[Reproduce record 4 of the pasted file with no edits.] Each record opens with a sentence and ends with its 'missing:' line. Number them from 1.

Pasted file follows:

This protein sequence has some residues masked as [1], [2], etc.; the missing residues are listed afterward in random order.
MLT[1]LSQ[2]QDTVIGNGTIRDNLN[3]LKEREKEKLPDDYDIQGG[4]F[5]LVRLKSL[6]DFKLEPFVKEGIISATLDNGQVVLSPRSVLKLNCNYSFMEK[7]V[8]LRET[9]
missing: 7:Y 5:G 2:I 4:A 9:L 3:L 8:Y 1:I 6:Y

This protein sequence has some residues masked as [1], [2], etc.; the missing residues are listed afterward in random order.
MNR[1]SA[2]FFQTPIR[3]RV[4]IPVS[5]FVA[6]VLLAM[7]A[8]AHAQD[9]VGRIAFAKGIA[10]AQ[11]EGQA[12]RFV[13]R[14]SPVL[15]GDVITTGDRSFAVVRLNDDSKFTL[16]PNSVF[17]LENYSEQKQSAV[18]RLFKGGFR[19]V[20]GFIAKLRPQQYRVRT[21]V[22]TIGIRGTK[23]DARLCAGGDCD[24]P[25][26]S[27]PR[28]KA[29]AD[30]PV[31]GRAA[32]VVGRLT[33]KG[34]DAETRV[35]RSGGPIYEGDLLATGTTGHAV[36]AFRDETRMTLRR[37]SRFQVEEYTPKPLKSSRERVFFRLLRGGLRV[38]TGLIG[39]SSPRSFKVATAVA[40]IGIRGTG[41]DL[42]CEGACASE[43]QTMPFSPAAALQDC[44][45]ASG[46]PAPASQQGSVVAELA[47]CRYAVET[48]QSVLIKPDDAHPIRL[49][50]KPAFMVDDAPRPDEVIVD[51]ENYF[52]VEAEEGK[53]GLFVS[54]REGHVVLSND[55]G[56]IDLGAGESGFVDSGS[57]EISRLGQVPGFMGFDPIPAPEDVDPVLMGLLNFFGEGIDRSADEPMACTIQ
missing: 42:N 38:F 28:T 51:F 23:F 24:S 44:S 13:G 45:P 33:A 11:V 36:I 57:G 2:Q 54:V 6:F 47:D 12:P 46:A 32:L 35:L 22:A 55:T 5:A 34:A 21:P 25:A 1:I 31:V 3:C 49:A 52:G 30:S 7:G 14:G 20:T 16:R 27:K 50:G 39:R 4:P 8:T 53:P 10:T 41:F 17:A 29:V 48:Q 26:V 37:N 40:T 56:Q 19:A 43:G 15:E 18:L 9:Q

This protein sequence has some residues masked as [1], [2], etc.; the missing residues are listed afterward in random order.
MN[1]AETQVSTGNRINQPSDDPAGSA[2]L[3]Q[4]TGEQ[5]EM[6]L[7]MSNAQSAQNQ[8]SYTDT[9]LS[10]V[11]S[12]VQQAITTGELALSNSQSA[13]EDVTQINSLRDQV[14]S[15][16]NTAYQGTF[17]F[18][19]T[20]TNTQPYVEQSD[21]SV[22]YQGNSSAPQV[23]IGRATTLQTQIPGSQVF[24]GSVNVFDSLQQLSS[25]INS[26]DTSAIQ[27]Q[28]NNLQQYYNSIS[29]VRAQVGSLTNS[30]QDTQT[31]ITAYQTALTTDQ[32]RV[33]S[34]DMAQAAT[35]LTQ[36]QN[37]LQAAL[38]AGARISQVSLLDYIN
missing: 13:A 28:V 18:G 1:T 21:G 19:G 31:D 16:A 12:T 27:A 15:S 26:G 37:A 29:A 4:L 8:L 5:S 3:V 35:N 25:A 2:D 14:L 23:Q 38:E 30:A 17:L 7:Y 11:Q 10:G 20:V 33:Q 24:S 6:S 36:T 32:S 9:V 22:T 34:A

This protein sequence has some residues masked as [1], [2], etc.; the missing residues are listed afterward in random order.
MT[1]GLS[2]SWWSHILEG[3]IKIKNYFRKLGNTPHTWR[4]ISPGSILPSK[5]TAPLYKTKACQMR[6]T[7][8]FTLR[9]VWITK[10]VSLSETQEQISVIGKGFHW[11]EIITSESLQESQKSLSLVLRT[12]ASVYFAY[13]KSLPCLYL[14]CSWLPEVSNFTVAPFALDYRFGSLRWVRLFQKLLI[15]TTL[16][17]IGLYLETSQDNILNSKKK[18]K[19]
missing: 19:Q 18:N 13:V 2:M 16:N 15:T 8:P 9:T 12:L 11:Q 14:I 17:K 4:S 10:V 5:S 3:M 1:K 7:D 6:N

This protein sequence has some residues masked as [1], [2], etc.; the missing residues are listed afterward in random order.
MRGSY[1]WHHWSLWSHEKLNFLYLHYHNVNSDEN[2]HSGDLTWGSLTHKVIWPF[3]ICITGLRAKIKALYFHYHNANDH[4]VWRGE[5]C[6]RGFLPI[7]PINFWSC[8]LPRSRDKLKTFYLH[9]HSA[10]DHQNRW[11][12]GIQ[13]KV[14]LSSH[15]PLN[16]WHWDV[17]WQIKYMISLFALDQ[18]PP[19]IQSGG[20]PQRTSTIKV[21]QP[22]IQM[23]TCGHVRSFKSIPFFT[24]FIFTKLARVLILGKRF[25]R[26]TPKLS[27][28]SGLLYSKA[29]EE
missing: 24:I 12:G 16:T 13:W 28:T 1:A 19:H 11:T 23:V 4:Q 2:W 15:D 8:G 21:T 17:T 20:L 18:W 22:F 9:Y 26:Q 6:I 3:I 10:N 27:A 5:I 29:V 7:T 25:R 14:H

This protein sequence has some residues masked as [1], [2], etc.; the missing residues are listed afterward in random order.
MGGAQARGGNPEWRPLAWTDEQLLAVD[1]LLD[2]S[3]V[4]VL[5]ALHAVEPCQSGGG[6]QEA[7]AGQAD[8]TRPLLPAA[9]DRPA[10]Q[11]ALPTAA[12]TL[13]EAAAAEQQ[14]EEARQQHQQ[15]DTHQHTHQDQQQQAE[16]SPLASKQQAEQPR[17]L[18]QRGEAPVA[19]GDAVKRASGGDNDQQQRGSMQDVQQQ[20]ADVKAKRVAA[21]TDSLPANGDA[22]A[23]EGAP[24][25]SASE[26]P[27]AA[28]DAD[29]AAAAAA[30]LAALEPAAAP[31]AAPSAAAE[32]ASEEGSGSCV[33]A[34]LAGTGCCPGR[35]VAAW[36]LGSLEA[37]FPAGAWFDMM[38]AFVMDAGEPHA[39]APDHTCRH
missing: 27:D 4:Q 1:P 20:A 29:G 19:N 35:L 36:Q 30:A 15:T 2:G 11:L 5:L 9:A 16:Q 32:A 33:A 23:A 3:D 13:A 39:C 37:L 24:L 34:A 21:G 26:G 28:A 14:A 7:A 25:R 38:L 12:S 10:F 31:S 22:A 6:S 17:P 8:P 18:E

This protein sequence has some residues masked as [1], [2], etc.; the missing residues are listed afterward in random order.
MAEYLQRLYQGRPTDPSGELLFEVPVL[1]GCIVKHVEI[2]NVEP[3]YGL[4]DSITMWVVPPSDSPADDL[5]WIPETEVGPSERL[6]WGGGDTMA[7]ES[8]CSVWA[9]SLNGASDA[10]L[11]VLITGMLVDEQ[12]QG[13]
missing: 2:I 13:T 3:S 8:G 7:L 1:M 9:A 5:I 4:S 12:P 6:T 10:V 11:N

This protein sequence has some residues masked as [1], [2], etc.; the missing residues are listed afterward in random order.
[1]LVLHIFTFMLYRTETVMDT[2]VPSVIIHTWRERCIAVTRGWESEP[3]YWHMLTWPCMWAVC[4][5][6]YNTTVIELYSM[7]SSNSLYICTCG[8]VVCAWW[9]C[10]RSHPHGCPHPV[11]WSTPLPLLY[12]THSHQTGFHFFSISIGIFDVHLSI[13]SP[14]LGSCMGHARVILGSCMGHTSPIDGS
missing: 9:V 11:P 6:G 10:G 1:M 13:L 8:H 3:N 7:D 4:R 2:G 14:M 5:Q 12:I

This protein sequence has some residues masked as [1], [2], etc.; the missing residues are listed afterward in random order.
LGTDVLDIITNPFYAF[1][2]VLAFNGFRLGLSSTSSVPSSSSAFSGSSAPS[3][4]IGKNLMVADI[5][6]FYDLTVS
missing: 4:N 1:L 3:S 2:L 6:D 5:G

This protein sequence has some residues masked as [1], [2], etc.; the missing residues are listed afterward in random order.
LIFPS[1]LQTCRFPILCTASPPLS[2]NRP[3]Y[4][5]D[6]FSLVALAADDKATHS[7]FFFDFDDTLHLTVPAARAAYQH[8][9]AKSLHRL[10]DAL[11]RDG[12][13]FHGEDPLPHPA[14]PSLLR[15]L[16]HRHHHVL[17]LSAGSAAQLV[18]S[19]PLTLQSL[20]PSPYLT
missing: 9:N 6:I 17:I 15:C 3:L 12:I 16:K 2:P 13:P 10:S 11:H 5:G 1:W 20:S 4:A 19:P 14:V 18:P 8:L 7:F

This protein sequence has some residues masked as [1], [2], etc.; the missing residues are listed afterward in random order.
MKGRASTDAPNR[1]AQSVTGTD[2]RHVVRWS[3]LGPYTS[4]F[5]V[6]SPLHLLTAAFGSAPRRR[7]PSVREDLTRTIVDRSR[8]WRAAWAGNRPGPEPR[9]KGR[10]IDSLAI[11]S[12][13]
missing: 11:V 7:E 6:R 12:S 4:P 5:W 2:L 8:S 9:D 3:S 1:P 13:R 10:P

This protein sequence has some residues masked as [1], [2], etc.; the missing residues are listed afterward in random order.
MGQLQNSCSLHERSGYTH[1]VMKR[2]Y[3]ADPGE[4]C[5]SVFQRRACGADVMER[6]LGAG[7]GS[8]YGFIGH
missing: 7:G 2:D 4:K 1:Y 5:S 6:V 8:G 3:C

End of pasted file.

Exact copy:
This protein sequence has some residues masked as [1], [2], etc.; the missing residues are listed afterward in random order.
MT[1]GLS[2]SWWSHILEG[3]IKIKNYFRKLGNTPHTWR[4]ISPGSILPSK[5]TAPLYKTKACQMR[6]T[7][8]FTLR[9]VWITK[10]VSLSETQEQISVIGKGFHW[11]EIITSESLQESQKSLSLVLRT[12]ASVYFAY[13]KSLPCLYL[14]CSWLPEVSNFTVAPFALDYRFGSLRWVRLFQKLLI[15]TTL[16][17]IGLYLETSQDNILNSKKK[18]K[19]
missing: 19:Q 18:N 13:V 2:M 16:N 15:T 8:P 9:T 12:L 11:Q 14:I 17:K 4:S 10:V 5:S 3:M 1:K 7:D 6:N